What Is Water Cremation?

Ever heard of water cremation? Water cremation, also known as aquamation, bio-cremation, or alkaline hydrolysis, is an alternative to traditional cremation and burial methods for handling human remains. In water cremation, the body is placed in a chamber filled with a solution of water and alkali, typically potassium hydroxide or sodium hydroxide. This chamber is heated and pressurized, accelerating the natural process of decomposition.

During the process, the body undergoes chemical hydrolysis, breaking down organic materials into their basic components. This leaves behind bone fragments, similar to those produced in traditional cremation. The bone fragments are then dried and pulverized into a fine powder, which is returned to the family as cremated remains.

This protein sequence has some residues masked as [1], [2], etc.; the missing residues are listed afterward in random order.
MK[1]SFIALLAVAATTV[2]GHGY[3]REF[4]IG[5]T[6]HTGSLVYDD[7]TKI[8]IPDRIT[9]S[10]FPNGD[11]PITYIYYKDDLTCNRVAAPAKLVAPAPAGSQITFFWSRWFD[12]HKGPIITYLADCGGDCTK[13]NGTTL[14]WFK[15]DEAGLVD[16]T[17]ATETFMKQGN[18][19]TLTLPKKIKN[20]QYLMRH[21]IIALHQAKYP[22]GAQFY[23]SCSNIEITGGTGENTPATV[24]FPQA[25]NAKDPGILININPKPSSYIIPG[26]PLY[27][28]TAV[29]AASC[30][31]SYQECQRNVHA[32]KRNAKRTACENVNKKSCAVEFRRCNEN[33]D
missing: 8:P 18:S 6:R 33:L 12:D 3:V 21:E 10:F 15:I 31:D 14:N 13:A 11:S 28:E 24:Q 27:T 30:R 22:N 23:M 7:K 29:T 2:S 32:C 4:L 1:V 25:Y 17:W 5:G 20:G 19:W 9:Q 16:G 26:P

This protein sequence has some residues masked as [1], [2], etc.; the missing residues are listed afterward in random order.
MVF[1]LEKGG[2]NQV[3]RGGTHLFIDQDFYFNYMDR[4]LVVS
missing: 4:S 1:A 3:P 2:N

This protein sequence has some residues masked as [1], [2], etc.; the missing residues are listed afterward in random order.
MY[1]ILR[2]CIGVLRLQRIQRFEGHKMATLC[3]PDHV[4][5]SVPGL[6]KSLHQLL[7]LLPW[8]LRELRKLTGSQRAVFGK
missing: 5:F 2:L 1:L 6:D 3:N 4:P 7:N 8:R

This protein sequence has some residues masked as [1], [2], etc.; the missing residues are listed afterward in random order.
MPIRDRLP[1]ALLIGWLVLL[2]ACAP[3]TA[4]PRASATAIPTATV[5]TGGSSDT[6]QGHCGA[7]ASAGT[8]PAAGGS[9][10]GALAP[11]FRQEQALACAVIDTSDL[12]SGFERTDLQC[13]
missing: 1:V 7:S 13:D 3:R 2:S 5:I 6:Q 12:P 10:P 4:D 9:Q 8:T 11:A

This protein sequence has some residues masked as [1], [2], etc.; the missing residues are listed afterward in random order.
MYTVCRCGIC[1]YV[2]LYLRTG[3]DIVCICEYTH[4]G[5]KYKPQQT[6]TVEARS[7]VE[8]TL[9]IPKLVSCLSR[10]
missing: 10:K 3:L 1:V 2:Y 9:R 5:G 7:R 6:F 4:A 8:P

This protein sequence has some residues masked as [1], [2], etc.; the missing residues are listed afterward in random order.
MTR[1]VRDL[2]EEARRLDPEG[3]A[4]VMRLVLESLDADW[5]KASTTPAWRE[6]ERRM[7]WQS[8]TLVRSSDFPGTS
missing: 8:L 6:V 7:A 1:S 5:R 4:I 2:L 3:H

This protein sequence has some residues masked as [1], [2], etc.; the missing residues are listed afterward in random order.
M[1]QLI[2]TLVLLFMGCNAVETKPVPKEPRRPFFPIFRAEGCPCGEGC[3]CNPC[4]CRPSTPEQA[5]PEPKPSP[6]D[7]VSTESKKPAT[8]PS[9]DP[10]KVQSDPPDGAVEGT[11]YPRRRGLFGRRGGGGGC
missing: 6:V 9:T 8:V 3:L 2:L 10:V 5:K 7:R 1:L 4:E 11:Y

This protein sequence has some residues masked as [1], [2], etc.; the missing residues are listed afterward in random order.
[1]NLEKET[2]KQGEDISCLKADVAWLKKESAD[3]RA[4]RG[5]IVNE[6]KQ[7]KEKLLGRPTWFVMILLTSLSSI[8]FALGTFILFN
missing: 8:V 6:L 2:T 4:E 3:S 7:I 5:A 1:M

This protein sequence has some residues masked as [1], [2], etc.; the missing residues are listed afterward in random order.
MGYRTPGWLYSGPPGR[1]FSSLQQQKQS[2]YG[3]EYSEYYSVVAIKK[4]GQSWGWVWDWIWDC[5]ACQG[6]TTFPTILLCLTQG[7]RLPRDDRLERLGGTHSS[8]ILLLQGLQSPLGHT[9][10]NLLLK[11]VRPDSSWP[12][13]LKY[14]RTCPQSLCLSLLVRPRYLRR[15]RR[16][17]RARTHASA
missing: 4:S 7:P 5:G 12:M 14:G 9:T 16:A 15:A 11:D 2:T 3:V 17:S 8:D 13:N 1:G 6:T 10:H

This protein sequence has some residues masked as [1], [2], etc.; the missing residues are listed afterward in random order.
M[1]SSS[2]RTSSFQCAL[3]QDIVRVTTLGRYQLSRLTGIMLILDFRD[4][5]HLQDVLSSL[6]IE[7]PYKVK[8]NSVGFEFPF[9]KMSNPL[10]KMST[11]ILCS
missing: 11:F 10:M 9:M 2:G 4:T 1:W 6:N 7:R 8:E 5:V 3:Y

Water cremation is often touted as a more environmentally friendly option compared to traditional cremation or burial. It uses less energy and emits fewer greenhouse gases, making it appealing to those concerned about the environmental impact of funeral practices. Additionally, the process avoids the emissions of pollutants associated with traditional cremation, such as mercury from dental amalgam fillings.

Despite its advantages, water cremation is not yet widely available in all regions, as regulations and infrastructure for this method may vary. However, it is gaining popularity as an alternative to traditional burial and cremation, particularly among individuals and families seeking more sustainable end-of-life options. Unfortunately, this option is not yet legal in New York.

Photo courtesy of White Rose Aqua Cremation in Escondido, California.